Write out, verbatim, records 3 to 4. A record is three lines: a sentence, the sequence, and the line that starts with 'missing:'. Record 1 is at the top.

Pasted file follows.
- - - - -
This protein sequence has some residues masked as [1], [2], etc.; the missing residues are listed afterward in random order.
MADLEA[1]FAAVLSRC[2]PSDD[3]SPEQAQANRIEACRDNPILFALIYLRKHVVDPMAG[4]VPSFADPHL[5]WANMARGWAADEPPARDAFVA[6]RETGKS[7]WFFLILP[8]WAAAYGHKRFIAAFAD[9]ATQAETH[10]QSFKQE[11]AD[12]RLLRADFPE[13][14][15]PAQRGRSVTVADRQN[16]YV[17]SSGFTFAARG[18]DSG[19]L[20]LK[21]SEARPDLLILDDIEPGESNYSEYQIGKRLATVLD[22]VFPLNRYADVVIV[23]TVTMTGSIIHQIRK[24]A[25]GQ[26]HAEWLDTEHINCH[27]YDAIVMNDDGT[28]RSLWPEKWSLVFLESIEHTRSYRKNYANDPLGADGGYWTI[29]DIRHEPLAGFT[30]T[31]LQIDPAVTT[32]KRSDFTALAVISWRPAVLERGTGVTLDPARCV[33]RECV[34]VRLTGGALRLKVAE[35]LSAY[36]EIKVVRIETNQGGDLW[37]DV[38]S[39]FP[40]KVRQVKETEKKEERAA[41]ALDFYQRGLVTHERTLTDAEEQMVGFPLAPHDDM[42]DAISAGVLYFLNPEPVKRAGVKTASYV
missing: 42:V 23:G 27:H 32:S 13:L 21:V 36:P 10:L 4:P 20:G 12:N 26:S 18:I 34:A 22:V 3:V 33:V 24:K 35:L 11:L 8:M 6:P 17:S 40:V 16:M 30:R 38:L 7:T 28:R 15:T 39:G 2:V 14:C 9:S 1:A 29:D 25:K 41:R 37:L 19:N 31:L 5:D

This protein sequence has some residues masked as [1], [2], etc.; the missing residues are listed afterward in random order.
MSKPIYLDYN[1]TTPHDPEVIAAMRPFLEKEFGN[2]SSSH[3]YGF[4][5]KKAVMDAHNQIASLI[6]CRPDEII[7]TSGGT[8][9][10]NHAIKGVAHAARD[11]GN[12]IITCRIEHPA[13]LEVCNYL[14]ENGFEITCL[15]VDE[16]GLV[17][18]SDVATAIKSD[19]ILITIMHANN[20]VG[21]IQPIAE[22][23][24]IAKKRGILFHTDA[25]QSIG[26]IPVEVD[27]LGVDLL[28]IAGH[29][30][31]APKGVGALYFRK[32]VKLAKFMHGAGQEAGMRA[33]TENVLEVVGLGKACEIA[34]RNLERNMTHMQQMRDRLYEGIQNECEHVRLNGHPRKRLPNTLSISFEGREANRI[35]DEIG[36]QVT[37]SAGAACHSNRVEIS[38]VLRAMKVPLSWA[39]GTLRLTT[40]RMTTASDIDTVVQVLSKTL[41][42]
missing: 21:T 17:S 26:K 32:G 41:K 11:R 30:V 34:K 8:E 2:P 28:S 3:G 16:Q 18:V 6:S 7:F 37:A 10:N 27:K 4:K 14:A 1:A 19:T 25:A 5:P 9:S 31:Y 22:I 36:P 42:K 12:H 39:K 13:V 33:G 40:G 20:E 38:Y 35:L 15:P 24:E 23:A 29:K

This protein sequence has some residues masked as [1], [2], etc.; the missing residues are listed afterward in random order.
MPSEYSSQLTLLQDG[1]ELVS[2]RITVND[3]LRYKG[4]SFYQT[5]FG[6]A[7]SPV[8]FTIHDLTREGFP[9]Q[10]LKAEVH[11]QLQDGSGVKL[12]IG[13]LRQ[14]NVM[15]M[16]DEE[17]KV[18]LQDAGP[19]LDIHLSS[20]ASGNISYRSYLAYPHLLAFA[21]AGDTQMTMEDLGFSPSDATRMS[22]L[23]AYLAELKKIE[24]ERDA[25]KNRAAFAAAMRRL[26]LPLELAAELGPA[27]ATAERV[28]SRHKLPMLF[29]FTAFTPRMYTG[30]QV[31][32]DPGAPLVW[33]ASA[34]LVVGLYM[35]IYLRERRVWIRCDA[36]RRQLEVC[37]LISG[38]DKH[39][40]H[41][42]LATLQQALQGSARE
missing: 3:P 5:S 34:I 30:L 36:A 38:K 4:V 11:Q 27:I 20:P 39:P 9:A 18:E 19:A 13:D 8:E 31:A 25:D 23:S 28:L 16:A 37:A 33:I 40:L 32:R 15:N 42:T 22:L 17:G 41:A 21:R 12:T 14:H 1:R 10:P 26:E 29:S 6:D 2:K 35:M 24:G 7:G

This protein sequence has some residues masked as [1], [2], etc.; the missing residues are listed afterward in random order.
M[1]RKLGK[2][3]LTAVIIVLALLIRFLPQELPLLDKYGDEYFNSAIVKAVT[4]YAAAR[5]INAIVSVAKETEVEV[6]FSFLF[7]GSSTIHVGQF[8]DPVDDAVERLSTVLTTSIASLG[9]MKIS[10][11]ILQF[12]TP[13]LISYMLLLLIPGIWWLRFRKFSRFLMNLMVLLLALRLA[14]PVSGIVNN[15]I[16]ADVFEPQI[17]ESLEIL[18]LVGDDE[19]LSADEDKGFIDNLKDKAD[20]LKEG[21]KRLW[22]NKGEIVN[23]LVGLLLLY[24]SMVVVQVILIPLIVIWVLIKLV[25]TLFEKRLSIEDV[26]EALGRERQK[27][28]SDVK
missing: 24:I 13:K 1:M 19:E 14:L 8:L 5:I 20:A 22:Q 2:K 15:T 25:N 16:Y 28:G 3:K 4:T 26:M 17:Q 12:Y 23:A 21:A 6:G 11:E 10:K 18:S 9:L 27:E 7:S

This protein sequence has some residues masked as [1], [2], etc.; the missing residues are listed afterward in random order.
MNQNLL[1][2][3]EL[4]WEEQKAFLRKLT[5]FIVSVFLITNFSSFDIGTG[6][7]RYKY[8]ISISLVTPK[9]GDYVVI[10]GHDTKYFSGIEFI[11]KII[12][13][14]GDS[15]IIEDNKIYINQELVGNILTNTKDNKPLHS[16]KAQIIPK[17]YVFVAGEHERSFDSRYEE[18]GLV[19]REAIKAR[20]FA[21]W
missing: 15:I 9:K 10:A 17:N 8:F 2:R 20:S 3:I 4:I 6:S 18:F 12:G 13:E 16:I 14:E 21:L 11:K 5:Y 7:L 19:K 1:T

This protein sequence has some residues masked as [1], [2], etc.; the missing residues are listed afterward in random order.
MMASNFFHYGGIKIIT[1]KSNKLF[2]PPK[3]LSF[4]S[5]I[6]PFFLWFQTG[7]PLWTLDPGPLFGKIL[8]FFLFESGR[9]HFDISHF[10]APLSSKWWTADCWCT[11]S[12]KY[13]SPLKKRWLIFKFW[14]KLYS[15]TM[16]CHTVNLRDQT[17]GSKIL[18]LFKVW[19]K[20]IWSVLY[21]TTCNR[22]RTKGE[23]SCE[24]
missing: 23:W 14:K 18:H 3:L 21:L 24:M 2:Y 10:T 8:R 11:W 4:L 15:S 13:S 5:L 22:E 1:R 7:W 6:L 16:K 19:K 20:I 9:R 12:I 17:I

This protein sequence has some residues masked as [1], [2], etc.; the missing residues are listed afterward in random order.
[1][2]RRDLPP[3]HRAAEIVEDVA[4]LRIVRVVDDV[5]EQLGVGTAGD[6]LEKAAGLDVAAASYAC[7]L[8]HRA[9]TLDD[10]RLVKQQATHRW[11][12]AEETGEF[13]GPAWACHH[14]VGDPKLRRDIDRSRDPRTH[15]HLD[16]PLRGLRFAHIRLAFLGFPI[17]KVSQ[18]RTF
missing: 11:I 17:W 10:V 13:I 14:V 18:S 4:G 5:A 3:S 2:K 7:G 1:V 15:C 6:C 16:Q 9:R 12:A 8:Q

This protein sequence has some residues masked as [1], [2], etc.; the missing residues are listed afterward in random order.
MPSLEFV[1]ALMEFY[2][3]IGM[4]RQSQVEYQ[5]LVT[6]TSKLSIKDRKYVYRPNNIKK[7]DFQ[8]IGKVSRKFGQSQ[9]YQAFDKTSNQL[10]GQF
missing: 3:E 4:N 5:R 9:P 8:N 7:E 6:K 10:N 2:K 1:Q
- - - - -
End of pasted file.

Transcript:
This protein sequence has some residues masked as [1], [2], etc.; the missing residues are listed afterward in random order.
MPSEYSSQLTLLQDG[1]ELVS[2]RITVND[3]LRYKG[4]SFYQT[5]FG[6]A[7]SPV[8]FTIHDLTREGFP[9]Q[10]LKAEVH[11]QLQDGSGVKL[12]IG[13]LRQ[14]NVM[15]M[16]DEE[17]KV[18]LQDAGP[19]LDIHLSS[20]ASGNISYRSYLAYPHLLAFA[21]AGDTQMTMEDLGFSPSDATRMS[22]L[23]AYLAELKKIE[24]ERDA[25]KNRAAFAAAMRRL[26]LPLELAAELGPA[27]ATAERV[28]SRHKLPMLF[29]FTAFTPRMYTG[30]QV[31][32]DPGAPLVW[33]ASA[34]LVVGLYM[35]IYLRERRVWIRCDA[36]RRQLEVC[37]LISG[38]DKH[39][40]H[41][42]LATLQQALQGSARE
missing: 3:P 5:S 34:I 30:L 36:A 38:K 4:V 11:Q 27:I 20:P 39:P 9:A 18:E 19:A 13:D 8:E 31:A 25:D 23:S 28:L 16:A 37:A 33:I 40:L 32:R 15:N 42:T 22:L 17:G 41:A 21:R 12:T 14:H 1:R 10:P 26:E 29:S 6:D 2:K 35:M 24:G 7:G

This protein sequence has some residues masked as [1], [2], etc.; the missing residues are listed afterward in random order.
M[1]RKLGK[2][3]LTAVIIVLALLIRFLPQELPLLDKYGDEYFNSAIVKAVT[4]YAAAR[5]INAIVSVAKETEVEV[6]FSFLF[7]GSSTIHVGQF[8]DPVDDAVERLSTVLTTSIASLG[9]MKIS[10][11]ILQF[12]TP[13]LISYMLLLLIPGIWWLRFRKFSRFLMNLMVLLLALRLA[14]PVSGIVNN[15]I[16]ADVFEPQI[17]ESLEIL[18]LVGDDE[19]LSADEDKGFIDNLKDKAD[20]LKEG[21]KRLW[22]NKGEIVN[23]LVGLLLLY[24]SMVVVQVILIPLIVIWVLIKLV[25]TLFEKRLSIEDV[26]EALGRERQK[27][28]SDVK
missing: 24:I 13:K 1:M 19:E 14:L 8:L 5:I 20:A 22:Q 2:K 15:T 25:N 16:Y 28:G 3:K 4:T 26:M 17:Q 12:Y 23:A 21:A 6:G 11:E 10:K 18:S 9:L 27:E 7:S